Temporal lobe substructure volumes exposed to all dose levels appeared consistently lower with pencil beam scanning vs. double scattering proton therapy, including from 41% to 0% for the left hippocampus at a dose of V10Gy and from 43% to 24% for the left amygdala at a dose of V40Gy.

For brain structures beyond the temporal lobes, both proton modalities resulted in smaller volumes exposed to low doses compared with volumetric modulated arc therapy. However, intermediate and higher dose levels to ventricular substructures appeared lower with volumetric modulated arc therapy, which researchers attributed to field configurations for both of proton modalities.

In general, decreased doses to the temporal lobes and hippocampus reduced the estimated risks for memory impairment with proton therapy, especially pencil beam scanning proton therapy.

“We have looked at three types of radiotherapy, which all aim to successfully treat brain tumors while doing as little damage to children’s brains as possible,” Toussaint said. “What we found was that pencil beam scanning proton therapy seems to be by far the best at avoiding parts of the brain that are important in children’s memory. The next step would be to confirm this finding with clinical research in patients.” - Jennifer Byrne

Reference:

Toussaint L, et al. Abstract OC-0670. Presented at: ESTRO 38 Conference; April 26-30, 2019; Milan.

Disclosures: HemOnc Today could not confirm the authors’ relevant financial disclosures at the time of reporting.

 

Pencil beam scanning proton therapy consistently delivered the lowest amount of radiation to the hippocampus and temporal lobes of pediatric patients with brain tumors compared with two other types of radiotherapy, according to study results presented at European Society for Radiotherapy and Oncology Congress.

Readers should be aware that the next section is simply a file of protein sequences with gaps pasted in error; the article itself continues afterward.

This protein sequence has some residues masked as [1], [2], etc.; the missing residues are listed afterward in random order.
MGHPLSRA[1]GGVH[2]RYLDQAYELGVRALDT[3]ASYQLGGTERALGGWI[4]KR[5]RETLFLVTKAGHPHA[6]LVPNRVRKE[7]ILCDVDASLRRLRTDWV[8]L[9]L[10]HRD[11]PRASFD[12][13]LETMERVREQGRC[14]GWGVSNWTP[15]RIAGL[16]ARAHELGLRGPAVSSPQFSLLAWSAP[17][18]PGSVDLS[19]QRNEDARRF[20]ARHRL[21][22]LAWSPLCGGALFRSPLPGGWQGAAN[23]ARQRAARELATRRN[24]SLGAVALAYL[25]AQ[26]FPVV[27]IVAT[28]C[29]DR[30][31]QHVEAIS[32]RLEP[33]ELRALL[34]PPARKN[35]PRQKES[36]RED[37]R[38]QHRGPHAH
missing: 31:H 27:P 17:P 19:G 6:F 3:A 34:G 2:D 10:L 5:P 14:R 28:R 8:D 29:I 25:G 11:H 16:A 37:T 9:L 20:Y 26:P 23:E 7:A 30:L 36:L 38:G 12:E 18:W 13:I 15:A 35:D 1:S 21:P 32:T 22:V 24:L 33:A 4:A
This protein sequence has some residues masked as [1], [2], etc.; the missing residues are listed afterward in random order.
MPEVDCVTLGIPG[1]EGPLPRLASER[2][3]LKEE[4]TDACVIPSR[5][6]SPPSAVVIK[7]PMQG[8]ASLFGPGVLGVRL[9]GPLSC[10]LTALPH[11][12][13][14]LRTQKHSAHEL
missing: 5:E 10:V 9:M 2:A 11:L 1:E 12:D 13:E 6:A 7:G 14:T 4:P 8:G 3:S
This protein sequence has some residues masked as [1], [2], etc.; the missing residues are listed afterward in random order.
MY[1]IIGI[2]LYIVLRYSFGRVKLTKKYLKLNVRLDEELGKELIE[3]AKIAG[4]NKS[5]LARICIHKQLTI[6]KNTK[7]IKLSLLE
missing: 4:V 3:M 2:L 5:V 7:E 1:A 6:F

By sparing brain structures associated with cognition, pencil beam scanning proton therapy may therefore better protect memory function among these patients.
Alongside surgery and chemotherapy, radiotherapy plays an important role in treating brain tumors in children, but we need to protect children’s developing brains from any unnecessary radiation,” study author Laura Toussaint, PhD student in the department of medical physics at Aarhus University Hospital in Denmark, said in a press release. “The more we learn about how to effectively target brain tumors while minimizing the dose to other parts of the brain, the better we can preserve children’s cognitive abilities and quality of life after treatment.”

Brain tumors are the second most prevalent type of pediatric cancer, according to Toussaint, who noted that the 5-year survival rate for children diagnosed with brain tumors has risen to 75%.

In the modeling study, Toussaint and colleagues evaluated dose patterns in temporal lobe-sparing radiotherapy plans — including volumetric modulated arc therapy, double scanning proton therapy and pencil beam scanning proton therapy — and predicted memory impairments among 10 anonymized patients with pediatric craniopharyngioma (midline tumor, median clinical target volume of 16 cm3). Researchers reviewed CT/MRI scans, clinical structure sets and clinically delivered double scattering proton therapy plans.